Public Holidays

Public holidays in Israel

The population of Israel is predominantly Jewish and one of the two national languages is Hebrew. Even though Judaism does not have the status of an official state religion, the vast majority of holidays are Jewish.

Holidays of other religions are hardly found in the calendar and all occasions are based on the Hebrew calendar system. This is based on lunar cycles and therefore differs significantly from the Gregorian calendar. Thus, the dates of Jewish holidays also vary each year compared to the standard international calendar.

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List of holidays in Israel

Non-statutory holidays are written in gray.

HolidayLocal name20232024202520262027
New year festival of trees and bushesTu biSchevatFeb. 6thJan. 25thFeb. 13thFeb. 2ndJan. 23rd
Fast of EstherTa'anit EstherMarch 6thFeb. 22ndMarch 13thMarch 2ndFeb. 20th
Salvation from PersiaPurimMarch 7thFeb. 23rdMarch 14thMarch 3rdFeb. 21st
Exodus from EgyptPessachApril 6thApril 23rdApril 13thApril 2ndApril 22nd
Exodus from Egypt (day 2)Pessach (2)April 7thApril 24thApril 14thApril 3rdApril 23rd
Exodus from Egypt (day 3)Pessach (3)April 8thApril 25thApril 15thApril 4thApril 24th
Exodus from Egypt (day 4)Pessach (4)April 9thApril 26thApril 16thApril 5thApril 25th
Exodus from Egypt (day 5)Pessach (5)April 10thApril 27thApril 17thApril 6thApril 26th
Exodus from Egypt (day 6)Pessach (6)April 11thApril 28thApril 18thApril 7thApril 27th
Exodus from Egypt (day 7)Pessach (7)April 12thApril 29thApril 19thApril 8thApril 28th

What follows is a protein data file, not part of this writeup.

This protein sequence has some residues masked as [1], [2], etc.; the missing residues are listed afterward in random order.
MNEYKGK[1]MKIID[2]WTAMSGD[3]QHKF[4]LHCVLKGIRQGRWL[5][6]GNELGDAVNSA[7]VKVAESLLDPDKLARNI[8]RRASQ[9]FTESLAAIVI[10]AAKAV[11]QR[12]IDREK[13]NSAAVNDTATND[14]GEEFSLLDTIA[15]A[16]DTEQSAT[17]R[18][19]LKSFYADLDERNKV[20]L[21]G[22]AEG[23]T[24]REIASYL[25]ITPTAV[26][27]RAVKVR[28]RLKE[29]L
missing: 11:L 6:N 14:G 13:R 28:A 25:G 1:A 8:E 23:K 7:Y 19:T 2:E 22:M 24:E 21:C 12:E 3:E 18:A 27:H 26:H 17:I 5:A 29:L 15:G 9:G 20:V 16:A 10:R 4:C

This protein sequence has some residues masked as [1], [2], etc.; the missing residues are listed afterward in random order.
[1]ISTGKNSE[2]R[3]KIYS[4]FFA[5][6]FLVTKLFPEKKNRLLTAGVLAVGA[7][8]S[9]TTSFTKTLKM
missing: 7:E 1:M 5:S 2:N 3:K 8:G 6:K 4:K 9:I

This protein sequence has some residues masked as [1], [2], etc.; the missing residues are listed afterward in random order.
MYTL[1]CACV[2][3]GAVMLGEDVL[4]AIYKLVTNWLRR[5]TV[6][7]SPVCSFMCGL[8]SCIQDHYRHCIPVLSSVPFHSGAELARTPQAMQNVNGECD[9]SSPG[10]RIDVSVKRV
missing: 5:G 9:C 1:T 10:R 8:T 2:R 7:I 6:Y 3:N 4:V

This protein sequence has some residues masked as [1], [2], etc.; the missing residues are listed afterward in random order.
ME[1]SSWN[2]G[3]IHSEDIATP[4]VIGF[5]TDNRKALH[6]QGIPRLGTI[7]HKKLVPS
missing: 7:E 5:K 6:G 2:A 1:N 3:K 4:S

Holocaust Memorial DayJom haScho'aApril 17thMay 4thApril 24thApril 13thMay 3rd
Memorial Day of Israeli soldiersJom haZikaronApril 23rdMay 10thApril 30thApril 19thMay 9th
Independence DayJom haAtzma'utApril 24thMay 11thMay 1stApril 20thMay 10th
Bar Kochba uprisingLag baOmerMay 9thMay 26thMay 16thMay 5thMay 25th
ThanksgivingSchawuotMay 26thJune 12thJune 2ndMay 22ndJune 11th
Thanksgiving (day 2)Schawuot (2)May 27thJune 13thJune 3rdMay 23rdJune 12th
Destruction of the Temple in JerusalemTischa beAvJuly 27thAug. 13thAug. 3rdJuly 23rdAug. 12th
Victory of the Pharisees over the SadduceesTu B’AvAug. 2ndAug. 19thAug. 9thJuly 29thAug. 18th
Jewish New YearRosch ha-SchanaSept. 16thOct. 3rdSept. 23rdSept. 12thOct. 2nd
2nd New Year's DayRosch ha-Schana (2)Sept. 17thOct. 4thSept. 24thSept. 13thOct. 3rd
Day of AtonementJom KippurSept. 25thOct. 12thOct. 2ndSept. 21stOct. 11th
Feast of TabernaclesSukkotSept. 30thOct. 17thOct. 7thSept. 26thOct. 16th
Feast of Tabernacles (day 2)Sukkot (2)Oct. 1stOct. 18thOct. 8thSept. 27thOct. 17th
Feast of Tabernacles (day 3)Sukkot (3)Oct. 2ndOct. 19thOct. 9thSept. 28thOct. 18th
Feast of Tabernacles (day 4)Sukkot (4)Oct. 3rdOct. 20thOct. 10thSept. 29thOct. 19th
Feast of Tabernacles (day 5)Sukkot (5)Oct. 4thOct. 21stOct. 11thSept. 30thOct. 20th
Feast of Tabernacles (day 6)Sukkot (6)Oct. 5thOct. 22ndOct. 12thOct. 1stOct. 21st
Feast of Tabernacles + Palm FestivalSukkot + Hoschana RabbaOct. 6thOct. 23rdOct. 13thOct. 2ndOct. 22nd
Eighth day of AssemblySchmini AzeretOct. 7thOct. 24thOct. 14thOct. 3rdOct. 23rd
Rejoicing of the TorahSimchat ToraOct. 8thOct. 25thOct. 15thOct. 4thOct. 24th
Entry into IsraelYom HaAliyahOct. 22ndNov. 8thOct. 29thOct. 18thNov. 7th